Battell Chapel

From Wikipedia, the free encyclopedia
Jump to: navigation, search
Battell Chapel
Battell Chapel exterior Yale College c1879.jpg
Battell Chapel in 1879
General information
Architectural style High Victorian Gothic
Address 400 College Street
Town or city New Haven, Connecticut
Country United States
Construction started 1874
Completed 1876
Client Yale University
Design and construction
Architect Russell Sturgis, Jr.

Battell Chapel is the largest chapel of Yale University in New Haven, Connecticut. Built in 1874–76 as a Civil War memorial, it was funded primarily with gifts from Joseph Battell and others of his family. Succeeding two previous chapel buildings on Yale's Old Campus, it provided space for daily chapel services, which were mandatory for Yale College students until 1926. Together with Durfee Hall and Farnam Hall, the chapel was part of a program begun in the 1870s to build up the perimeter of Old Campus and separate it from the rest of the city. These three buildings, all by the same architect, were among the first at Yale to be named for donors rather than function, location, or legislative funding.

Battell Chapel is one of the locations on the Connecticut Freedom Trail, and an exhibition depicting the role that Yale Divinity School faculty and students played in assisting the Amistad Africans is maintained by Yale in the chapel's vestibule.


The building is a masonry structure of New Jersey brownstone, and decorative elements are made of blue Ohio sandstone.[1] A flat coffered ceiling that covers the auditorium is constructed of wooden beams and painted blue with gold leaf. Interior wood paneling and pews are solid oak.[1]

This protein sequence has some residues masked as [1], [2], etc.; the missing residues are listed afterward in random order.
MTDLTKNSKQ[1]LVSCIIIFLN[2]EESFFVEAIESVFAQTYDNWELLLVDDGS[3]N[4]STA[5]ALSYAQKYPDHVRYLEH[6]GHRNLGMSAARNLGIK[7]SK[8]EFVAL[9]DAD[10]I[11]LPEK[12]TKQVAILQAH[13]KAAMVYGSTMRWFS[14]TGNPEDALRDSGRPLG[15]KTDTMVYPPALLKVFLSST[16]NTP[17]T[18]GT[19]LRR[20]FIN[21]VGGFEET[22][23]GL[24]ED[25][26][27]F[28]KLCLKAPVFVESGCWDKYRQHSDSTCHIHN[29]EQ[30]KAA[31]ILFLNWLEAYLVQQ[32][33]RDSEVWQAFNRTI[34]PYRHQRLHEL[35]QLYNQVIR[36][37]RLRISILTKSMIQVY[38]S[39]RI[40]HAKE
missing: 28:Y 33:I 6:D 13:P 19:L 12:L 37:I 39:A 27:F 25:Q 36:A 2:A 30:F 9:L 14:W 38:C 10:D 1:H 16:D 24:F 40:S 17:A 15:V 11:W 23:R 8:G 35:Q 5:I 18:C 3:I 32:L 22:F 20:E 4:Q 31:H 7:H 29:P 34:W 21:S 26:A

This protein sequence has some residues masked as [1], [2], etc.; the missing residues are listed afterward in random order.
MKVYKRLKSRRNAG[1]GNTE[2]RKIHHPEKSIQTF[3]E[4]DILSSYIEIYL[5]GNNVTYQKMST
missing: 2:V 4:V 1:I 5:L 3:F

Iconography and ornament[edit]

Battell Chapel altar
A window depicting Seneca, by Maitland Armstrong, commemorating Thomas Anthony Thacher

On the chapel's upper pier walls appear the symbols of the Greek Cross and the Shield of the Trinity, emphasizing Yale's conservative Trinitarianist Congregational religious heritage.[1]

The Battell Chapel clock, with chimes consisting of five large bells that rang at each quarter hour, was at one time the clock to which others at Yale was synchronized; however, the chimes have been silent for years.[2] The organ was the gift of Joseph Battell's sister, Irene (Battell) Larned.

The Apse Memorial Windows were designed by the architect Russell Sturgis and installed by Slack, Booth & Co. of Orange, New Jersey in 1876. At the top of the center window appears the name of an early benefactor of Yale University, Elihu Yale, and around his name are the names of the first nine presidents of Yale College. Stained-glass windows flanking the nave commemorate benefactors and professors of Yale, many of whom were theologians. These include George Berkeley, Jonathan Edwards, Benjamin Silliman, James Luce Kingsley, Chauncey A. Goodrich, Nathaniel W. Taylor, Eleazar Thompson Fitch, Denison Olmstead, Edward C. Herrick, William A. Larned, Anthony D. Stanley, and James Hadley.[1]

Current use[edit]

In the twenty-first century, Battell Chapel is the setting for the Sunday services of the University Church in Yale University, conducted by a Yale Chaplain. The chapel also serves as a concert hall and is the main performance venue for the Greater New Haven Youth Ensembles of Neighborhood Music School: The Greater New Haven Youth Orchestra, Chamber Orchestra, and Concert Orchestra as well as the Greater New Haven Symphonic Wind Ensemble and Concert Band.


  • Patrick L. Pinnell, The Campus Guide: Yale University, Princeton Architectural Press, New York, 1999.
  1. ^ a b c d Kingsley, William L. (1879). "The Battell Chapel". In Kingsley, William L. Yale College: A Sketch of Its History. New York: Henry Holt & Co. pp. 287–296. 
  2. ^ Claire Zhang (7 October 2011). "Before our time: Battell Chapel's clock". The Yale Herald. Retrieved 26 March 2012. 

External links[edit]

Coordinates: 41°18′32″N 72°55′41″W / 41.309°N 72.928°W / 41.309; -72.928